From the moment we are awoken in the morning by our alarm clock to the moment we arrive at work, many, many things have happened.  But put them all in a screenplay and it won’t be a blockbuster, unless of course your entire story is about an hour in the life of an everyday man who gets kidnapped on his way to work due to a case of mistaken identity!

A movie may begin by showing a man waking up, getting ready for work, feeding his dog and jumping into his car, and that’s fine.  It reveals certain things about the character that may be important for us to know before the story unfolds.  Similarly, a scene in the middle of a movie could contain these events, but ONLY if it is important to the character, plot or pacing.  Otherwise, condense those events into a shorter sequence of shorts or cut them altogether.

And that’s where the concept of “getting in and out early” plays its crucial part.  When writing a screenplay, you only have so much time to tell the story and so you must not waste those precious moments on things that don’t matter.  Why not cut from the alarm clock, to his irritated expression in bed and then right to him sitting down at his desk?  It still works, doesn’t it.  Absolutely.  And the great thing is we now have more time to spend on more significant plot and character developments.

I’m not saying go through your script and condense everything to the point that it’s all cut – cut – cut.. that would be equally annoying and give us a headache.  Pace means highs and lows, fast and slow, moments of intense action and lulls for us to contemplate what has passed.  The key is to find an effective balance and part of that is understanding when there is too much “chaff” in your scene to scene progression. So remember to get into your scene as late as possible and out of it as early as possible. This will tighten a flabby script and help focus your audience’s time and attention on the things that really matter.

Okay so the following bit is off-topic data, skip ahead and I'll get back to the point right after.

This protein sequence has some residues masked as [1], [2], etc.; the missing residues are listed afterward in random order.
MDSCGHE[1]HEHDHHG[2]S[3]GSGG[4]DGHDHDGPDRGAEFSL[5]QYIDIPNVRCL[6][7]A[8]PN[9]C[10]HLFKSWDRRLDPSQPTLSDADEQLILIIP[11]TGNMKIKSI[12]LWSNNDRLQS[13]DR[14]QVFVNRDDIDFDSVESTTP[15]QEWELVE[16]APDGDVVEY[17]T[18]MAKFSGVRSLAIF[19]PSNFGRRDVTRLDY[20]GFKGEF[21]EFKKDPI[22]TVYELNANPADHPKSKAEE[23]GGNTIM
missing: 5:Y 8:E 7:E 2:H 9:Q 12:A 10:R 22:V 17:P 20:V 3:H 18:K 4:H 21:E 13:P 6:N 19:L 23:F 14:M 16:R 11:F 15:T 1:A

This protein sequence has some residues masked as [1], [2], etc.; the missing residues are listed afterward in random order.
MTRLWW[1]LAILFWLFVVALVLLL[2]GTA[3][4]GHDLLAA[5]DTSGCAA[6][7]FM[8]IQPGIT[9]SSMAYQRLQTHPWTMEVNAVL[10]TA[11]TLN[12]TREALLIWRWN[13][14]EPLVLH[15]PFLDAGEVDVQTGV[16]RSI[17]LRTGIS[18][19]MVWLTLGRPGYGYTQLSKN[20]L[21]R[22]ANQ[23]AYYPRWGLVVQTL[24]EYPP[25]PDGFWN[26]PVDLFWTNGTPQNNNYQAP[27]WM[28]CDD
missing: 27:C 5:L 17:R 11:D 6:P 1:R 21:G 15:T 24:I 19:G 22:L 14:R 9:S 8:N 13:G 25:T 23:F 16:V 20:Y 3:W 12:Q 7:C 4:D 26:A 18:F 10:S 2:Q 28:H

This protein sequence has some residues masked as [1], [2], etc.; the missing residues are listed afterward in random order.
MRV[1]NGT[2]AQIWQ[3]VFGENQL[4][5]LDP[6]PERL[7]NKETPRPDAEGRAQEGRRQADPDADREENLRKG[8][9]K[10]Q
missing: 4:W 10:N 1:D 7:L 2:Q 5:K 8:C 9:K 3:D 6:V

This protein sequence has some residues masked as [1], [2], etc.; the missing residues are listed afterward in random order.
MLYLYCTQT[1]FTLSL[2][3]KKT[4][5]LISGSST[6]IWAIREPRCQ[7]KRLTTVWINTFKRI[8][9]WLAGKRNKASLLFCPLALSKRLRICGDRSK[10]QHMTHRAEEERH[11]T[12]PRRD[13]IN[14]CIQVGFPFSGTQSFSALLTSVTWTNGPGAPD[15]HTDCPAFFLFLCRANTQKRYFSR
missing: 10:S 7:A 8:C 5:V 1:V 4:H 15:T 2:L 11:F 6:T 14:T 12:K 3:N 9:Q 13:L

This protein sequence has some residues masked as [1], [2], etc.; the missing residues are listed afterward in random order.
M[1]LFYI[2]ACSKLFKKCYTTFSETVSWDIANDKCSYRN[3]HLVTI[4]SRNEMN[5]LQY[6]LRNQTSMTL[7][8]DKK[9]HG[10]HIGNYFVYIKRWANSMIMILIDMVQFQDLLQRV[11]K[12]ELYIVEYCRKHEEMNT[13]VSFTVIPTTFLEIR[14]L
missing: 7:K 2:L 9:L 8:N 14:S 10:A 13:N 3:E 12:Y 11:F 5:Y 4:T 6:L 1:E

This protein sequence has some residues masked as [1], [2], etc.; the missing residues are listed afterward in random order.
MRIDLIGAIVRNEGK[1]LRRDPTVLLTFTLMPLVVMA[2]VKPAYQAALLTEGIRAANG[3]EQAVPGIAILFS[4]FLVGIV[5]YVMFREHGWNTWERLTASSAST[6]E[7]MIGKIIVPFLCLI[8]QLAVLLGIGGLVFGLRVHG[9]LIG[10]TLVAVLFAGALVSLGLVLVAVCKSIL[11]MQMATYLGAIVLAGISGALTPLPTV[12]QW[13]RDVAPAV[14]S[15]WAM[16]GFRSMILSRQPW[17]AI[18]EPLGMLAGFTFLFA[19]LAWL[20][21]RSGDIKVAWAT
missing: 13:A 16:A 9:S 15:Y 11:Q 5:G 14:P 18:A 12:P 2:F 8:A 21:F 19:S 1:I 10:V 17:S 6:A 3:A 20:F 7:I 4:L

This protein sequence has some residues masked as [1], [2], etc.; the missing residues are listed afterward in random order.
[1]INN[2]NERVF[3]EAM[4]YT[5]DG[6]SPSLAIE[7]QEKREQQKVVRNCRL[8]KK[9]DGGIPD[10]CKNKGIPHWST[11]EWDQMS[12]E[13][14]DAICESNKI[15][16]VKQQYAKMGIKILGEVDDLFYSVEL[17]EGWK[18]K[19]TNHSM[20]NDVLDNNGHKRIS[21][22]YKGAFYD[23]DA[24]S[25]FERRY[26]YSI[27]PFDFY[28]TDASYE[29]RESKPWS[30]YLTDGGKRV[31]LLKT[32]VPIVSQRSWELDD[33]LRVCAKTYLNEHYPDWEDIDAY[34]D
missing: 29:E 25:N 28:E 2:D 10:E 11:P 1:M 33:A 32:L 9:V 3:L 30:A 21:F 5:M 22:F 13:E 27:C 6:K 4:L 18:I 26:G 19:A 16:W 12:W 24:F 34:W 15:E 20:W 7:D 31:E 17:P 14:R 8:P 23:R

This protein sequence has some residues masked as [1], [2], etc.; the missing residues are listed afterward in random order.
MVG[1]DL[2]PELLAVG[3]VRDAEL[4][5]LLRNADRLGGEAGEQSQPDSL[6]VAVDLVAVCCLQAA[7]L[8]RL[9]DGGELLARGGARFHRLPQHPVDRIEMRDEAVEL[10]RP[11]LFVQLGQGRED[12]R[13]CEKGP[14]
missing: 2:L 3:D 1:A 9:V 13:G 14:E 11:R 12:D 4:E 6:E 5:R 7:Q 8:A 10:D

Don’t Have Too Many Characters

Filed under: Dan Bronzite's Script Tips by Dan @ 1:43 pm on August 8, 2011

When you’re planning your screenplay make sure you only include the characters you need in order to tell your story.  It may sound like an obvious statement but many writers make this mistake because they just don’t think about it.  It can easily happen.  You outline your story, flesh out the arc of your protagonist, clarify your theme and then dive into the script scene by scene.  The problem arises because as you write event to event you simply introduce characters as they are required and before you know it you may have multiple voices all singing the same song.

Sometimes you may not even realize that this is a problem, let alone the problem with your screenplay and it’s usually left for others with a keen eye to point out.  So if you are certain that each character you create is crucial to your story, just take a little time at the end of the first draft to read through with this task in mind and double-check you haven’t doubled up on essentially the same supporting character.